by: Michael Shields
A long overdue ode to the maestro of horror…
“If I have to do the rest of the films in the [horror] genre, no problem. If I’m going to be a caged bird, I’ll sing the best song I can.” – Wes Craven
I have become soft. As pudding. As a cotton ball or the skin of a newborn baby. Something, at some point, changed in me and although a hint of that reckless and unintimidated young man I once was lingers, I now tread through the world with much more care than in days yore. And nowhere is this shift in composure more evident than in my diminishing appreciation of horror films.
I scoff at the horror genre now. I turn away in disgust. I label the current trickle of films as “Torture Porn.” I mock the jump-coaxing scare tactics employed, where so often a child (usually) in drab clothing and drippy posture materializes in a darkened hallway or in the mirror of a tattered old home rife with ominous secrets. But you know what? The real truth is, I’m scared. To the core. As the years sweep by, and the everyday “horrors” of life become more plentiful and real, on screen terror unsettles me increasingly. The Babadook, It Follows, Insidious, Mama, The Conjuring – even just the trailers rattle me wholly. But there was a time when horror films invigorated my spirit and made me feel altogether alive. A period of time where the demonic Freddy Krueger roguishly intruded upon the dreams of teenagers, and when Wes Craven was the man behind the monstrosities, masterminding unforgettable tales whose imprint still endures unto today.
There is something so fascinating about Freddy Krueger, the iconic villain of Wes Craven’s Nightmare on Elm Street. Beyond the bi-color, frayed sweater. Beyond the leather, virulent glove, and beyond the burnt disfigured face and the menacing grin, the intrigue with Wes Craven’s most famous character was far-reaching. Freddy was so compelling due not only to the uncommon venue in which he stalked his victims, but because of his backstory, the ghastly and decidedly heartbreaking tale of how he descended into darkness.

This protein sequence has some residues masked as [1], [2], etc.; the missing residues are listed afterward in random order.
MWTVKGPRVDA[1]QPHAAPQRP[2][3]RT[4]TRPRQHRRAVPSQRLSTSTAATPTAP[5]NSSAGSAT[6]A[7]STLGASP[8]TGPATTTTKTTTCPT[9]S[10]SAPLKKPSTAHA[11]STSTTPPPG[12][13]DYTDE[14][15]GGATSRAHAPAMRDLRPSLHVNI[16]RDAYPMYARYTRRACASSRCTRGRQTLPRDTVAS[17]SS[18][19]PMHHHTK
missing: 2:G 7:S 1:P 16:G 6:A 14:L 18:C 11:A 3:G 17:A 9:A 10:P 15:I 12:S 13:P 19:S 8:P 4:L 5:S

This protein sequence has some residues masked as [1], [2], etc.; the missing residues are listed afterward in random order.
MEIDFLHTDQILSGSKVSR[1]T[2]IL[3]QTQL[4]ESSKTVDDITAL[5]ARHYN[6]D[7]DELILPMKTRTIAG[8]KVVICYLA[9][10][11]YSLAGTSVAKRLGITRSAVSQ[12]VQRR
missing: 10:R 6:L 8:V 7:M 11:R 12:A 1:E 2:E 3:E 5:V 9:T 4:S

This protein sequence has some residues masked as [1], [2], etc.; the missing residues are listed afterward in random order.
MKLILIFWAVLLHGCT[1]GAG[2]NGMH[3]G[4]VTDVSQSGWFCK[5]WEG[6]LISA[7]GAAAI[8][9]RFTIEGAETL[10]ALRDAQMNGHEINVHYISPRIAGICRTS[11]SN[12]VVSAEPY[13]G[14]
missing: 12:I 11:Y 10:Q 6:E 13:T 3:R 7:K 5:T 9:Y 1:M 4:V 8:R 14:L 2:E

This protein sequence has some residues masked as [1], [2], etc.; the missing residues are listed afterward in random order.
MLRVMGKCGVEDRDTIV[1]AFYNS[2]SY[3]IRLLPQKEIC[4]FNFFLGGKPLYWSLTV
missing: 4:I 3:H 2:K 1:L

Amanda Krueger, the story goes, worked in a facility called the Hathaway House that acted as an asylum for the criminally insane. In December of 1941 Amanda was accidentally locked in a room where scores of psychopaths were housed. They attacked her and raped her repeatedly, and she was later found clinging to her life, a child of one of her tormentors growing inside her. The baby conceived through these ghastly attacks was Freddy, born Frederick Charles Krueger in the Fall of 1942. Rather hastily, the unwanted child was placed with an abusive alcoholic named Mr. Underwood. And things didn’t get much better from there…
In elementary school Freddy was picked on incessantly by his classmates for being the “son of a hundred maniacs.” It was at this time where Freddy began to lash out against a world that never gave him a chance and in his first act of blatant perversity, he callously killed the class hamster. As he grew in age, Freddy would cut himself with a shaving razor in search of some measure of catharsis, and then moved on to cutting others, using that same razor to rid the world of his longtime abuser, Mr. Underwood. In time, Freddy’s thirst for blood multiplied, and his ire turned upon the children that populated the neighborhood in which he lived. He would kidnap children, slash and torture them. Labeled The Springwood Slasher, he was soon caught and jailed and put on trial for his horrendous crimes. But due to a technicality, he was released and set free to prey on the powerless once again. Infuriated, the parents of his victims hunted Freddy down, chasing him into the power plant where he was once employed to douse him with gasoline and burn him alive.